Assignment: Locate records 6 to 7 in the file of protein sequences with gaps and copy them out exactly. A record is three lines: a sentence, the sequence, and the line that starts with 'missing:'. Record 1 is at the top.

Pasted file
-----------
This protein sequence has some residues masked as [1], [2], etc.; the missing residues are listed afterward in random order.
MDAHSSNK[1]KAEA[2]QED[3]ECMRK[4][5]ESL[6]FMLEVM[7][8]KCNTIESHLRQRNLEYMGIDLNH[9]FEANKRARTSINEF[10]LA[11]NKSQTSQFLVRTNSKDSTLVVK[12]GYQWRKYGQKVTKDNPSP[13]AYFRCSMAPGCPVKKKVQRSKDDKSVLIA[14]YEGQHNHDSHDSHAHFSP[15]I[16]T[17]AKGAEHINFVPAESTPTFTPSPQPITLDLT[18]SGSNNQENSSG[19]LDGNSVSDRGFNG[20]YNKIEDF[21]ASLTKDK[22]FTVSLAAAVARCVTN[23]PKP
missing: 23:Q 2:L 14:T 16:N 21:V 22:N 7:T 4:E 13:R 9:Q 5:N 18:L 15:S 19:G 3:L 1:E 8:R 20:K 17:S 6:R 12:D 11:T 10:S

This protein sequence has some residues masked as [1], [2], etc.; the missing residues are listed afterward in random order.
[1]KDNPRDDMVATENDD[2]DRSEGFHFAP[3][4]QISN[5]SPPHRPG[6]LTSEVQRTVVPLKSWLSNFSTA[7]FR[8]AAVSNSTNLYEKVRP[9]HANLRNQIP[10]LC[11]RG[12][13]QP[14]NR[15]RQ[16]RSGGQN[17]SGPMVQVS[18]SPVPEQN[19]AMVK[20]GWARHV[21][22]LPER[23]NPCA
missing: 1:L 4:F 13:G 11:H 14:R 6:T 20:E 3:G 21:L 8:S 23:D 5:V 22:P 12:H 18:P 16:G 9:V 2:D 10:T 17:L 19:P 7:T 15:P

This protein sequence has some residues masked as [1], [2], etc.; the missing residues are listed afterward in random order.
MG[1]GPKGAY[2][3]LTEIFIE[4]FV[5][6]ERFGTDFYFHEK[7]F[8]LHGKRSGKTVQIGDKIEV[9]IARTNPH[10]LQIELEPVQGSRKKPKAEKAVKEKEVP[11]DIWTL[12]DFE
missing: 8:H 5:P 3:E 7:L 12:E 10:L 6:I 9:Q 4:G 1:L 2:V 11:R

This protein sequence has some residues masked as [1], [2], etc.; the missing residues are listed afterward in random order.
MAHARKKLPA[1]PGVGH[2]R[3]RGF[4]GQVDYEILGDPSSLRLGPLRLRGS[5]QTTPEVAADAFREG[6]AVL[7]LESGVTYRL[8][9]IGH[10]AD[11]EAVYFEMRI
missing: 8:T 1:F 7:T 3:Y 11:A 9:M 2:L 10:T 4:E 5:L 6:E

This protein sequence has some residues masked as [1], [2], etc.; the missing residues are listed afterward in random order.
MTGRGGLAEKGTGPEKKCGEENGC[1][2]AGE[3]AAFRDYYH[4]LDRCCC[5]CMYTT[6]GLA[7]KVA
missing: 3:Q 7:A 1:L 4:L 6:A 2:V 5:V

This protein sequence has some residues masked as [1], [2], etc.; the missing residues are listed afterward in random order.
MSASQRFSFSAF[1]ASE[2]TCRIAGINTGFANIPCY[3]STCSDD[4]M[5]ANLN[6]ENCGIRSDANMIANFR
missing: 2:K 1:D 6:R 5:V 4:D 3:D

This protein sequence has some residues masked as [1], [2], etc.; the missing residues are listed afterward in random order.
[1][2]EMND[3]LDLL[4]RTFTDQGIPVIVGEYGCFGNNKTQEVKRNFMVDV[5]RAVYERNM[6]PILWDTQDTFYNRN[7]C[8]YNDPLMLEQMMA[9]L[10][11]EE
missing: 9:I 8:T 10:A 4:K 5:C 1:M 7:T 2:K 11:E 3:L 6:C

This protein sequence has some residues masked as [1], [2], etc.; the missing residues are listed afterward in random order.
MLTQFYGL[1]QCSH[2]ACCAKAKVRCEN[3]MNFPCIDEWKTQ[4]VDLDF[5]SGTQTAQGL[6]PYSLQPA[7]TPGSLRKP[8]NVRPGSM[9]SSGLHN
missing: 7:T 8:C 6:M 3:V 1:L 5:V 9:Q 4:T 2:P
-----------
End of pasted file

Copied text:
This protein sequence has some residues masked as [1], [2], etc.; the missing residues are listed afterward in random order.
MSASQRFSFSAF[1]ASE[2]TCRIAGINTGFANIPCY[3]STCSDD[4]M[5]ANLN[6]ENCGIRSDANMIANFR
missing: 2:K 1:D 6:R 5:V 4:D 3:D

This protein sequence has some residues masked as [1], [2], etc.; the missing residues are listed afterward in random order.
[1][2]EMND[3]LDLL[4]RTFTDQGIPVIVGEYGCFGNNKTQEVKRNFMVDV[5]RAVYERNM[6]PILWDTQDTFYNRN[7]C[8]YNDPLMLEQMMA[9]L[10][11]EE
missing: 9:I 8:T 10:A 4:K 5:C 1:M 7:T 2:K 11:E 3:L 6:C